[A note from editor Michael Long: I thank Nancy D. Kates and Bennett Singer, co-producers/directors of Brother Outsider, for my use of material in their excellent documentary about Rustin. I am especially grateful to Question Why Films, co-owned by Kates and Singer, for my use of an interview that Kates conducted with Dr. Robert Ascher. — ML]

With a foreword by Julian Bond.

Praise for I Must Resist:

“Rustin was a life-long agitator for justice. He changed America – and the world – for the better. This collection of his letters makes his life and his passions come vividly alive, and helps restore him to history, a century after his birth. I Must Resist makes for inspiring reading.” — John D’Emilio, author of Lost Prophet: The Life and Times of Bayard Rustin

“Bayard Rustin’s courageously candid letters, most of which have never before been available to researchers, provide fascinating glimpses into the private life of one of history’s most reticent public figures.” — Clayborne Carson, Founding Director of the Martin Luther King Jr. Research and Education Institute at Stanford University

“These letters – poetic, incisive, passionate, and above all political in the broadest meaning of the word – span almost four decades not only of Bayard Rustin’s life but of the emotional and spiritual life of America. There is hardly a social justice movement during this time in which Rustin was not involved from pacifism to ending poverty to battles for sexual freedom. Michael Long’s brilliant editing has created a compelling historical narrative and reading these letters is to be witness to the ever-evolving conscience that guides our country’s endangered, but surviving, commitment to freedom.” — Michael Bronksi, author of A Queer History of the United States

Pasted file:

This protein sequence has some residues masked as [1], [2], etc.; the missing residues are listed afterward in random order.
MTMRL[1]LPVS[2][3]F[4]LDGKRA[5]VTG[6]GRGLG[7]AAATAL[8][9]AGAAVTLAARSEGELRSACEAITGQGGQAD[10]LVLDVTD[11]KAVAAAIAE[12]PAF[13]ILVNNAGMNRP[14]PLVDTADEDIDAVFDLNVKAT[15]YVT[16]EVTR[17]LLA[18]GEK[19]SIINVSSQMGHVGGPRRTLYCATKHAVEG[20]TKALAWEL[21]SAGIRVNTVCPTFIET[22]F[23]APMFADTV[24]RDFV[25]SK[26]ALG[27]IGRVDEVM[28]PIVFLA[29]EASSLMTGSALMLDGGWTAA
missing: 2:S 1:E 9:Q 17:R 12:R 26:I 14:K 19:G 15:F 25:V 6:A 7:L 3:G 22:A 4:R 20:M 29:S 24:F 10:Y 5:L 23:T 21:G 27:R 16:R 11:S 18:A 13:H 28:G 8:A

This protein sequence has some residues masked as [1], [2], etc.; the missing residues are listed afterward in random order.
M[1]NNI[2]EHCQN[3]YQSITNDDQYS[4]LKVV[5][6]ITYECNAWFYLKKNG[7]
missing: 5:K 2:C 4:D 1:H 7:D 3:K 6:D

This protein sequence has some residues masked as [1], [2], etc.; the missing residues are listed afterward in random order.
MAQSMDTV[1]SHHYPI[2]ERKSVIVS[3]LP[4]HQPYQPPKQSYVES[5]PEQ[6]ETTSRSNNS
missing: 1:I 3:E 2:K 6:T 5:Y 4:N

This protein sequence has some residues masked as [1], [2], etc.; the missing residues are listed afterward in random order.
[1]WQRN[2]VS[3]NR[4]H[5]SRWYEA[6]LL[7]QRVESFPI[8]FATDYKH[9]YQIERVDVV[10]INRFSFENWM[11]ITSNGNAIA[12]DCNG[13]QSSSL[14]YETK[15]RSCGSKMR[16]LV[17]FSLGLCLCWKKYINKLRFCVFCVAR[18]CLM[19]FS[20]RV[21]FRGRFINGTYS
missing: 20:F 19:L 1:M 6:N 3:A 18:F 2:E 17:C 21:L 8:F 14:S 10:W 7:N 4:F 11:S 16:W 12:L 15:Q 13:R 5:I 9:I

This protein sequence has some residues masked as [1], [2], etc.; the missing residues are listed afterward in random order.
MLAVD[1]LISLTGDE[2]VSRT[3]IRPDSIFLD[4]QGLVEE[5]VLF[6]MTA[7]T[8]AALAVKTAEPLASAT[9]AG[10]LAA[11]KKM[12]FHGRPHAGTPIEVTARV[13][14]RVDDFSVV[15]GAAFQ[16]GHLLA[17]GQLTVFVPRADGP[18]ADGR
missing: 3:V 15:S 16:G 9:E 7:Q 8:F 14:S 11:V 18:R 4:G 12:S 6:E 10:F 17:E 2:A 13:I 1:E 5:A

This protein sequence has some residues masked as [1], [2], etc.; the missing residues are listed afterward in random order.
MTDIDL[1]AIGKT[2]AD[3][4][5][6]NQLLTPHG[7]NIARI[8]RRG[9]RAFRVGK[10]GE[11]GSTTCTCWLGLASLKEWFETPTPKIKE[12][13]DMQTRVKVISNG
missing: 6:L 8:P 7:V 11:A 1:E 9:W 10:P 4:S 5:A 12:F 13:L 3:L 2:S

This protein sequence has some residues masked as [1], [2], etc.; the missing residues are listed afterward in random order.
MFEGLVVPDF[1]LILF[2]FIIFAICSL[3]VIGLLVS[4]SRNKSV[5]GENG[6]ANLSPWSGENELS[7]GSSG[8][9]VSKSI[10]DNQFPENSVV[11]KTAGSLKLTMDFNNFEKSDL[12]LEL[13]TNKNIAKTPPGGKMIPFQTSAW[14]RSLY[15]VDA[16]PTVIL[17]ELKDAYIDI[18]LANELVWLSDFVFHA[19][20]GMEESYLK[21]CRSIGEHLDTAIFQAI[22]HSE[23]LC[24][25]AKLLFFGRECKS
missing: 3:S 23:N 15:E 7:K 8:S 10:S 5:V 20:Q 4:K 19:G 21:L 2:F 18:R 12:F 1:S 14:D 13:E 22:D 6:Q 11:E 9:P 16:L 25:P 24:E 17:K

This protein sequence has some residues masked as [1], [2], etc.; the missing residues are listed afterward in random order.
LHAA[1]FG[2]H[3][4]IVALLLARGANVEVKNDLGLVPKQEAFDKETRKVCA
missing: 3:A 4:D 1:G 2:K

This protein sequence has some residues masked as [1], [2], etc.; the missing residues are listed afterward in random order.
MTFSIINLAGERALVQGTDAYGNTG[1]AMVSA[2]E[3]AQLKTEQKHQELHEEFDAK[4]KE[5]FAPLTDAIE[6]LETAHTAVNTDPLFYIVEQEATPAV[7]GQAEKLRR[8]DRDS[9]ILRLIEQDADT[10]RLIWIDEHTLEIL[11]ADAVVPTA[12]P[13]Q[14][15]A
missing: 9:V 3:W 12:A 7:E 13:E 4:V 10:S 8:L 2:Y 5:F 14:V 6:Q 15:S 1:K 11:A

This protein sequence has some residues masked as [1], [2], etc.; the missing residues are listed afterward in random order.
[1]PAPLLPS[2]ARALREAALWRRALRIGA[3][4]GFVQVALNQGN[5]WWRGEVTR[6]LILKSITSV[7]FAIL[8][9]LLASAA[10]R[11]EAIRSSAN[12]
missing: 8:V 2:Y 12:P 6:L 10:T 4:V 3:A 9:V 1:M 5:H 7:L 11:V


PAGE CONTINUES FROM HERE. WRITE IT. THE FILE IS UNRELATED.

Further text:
“Bayard Rustin was a committed but very complicated person. This marvelously annotated collection of letters explain the spirit, and evolution of the thoughts and actions of an often overlooked key figure in the 20th century civil and human rights movement.” — Mary Frances Berry, Geraldine Segal Professor of American Social Thought, University of Pennsylvania, and former Chair United States Commission on Civil Rights

I Must Resist: Bayard Rustin’s Life in Letters provides fascinating insights into Bayard Rustin’s activist life. It includes hundreds of letters in Rustin’s own words that reveal his tireless and brave efforts to promote American civil rights, as well as his personal tragedies. All aspects of Rustin’s experiences are captured in these letters, including his struggles with opponents dedicated to silencing him as an international symbol of nonviolent protests against racial injustice. This remarkable and deeply moving publication is a must-read.” — William Julius Wilson, Lewis P. and Linda L. Geyser University Professor, Harvard University.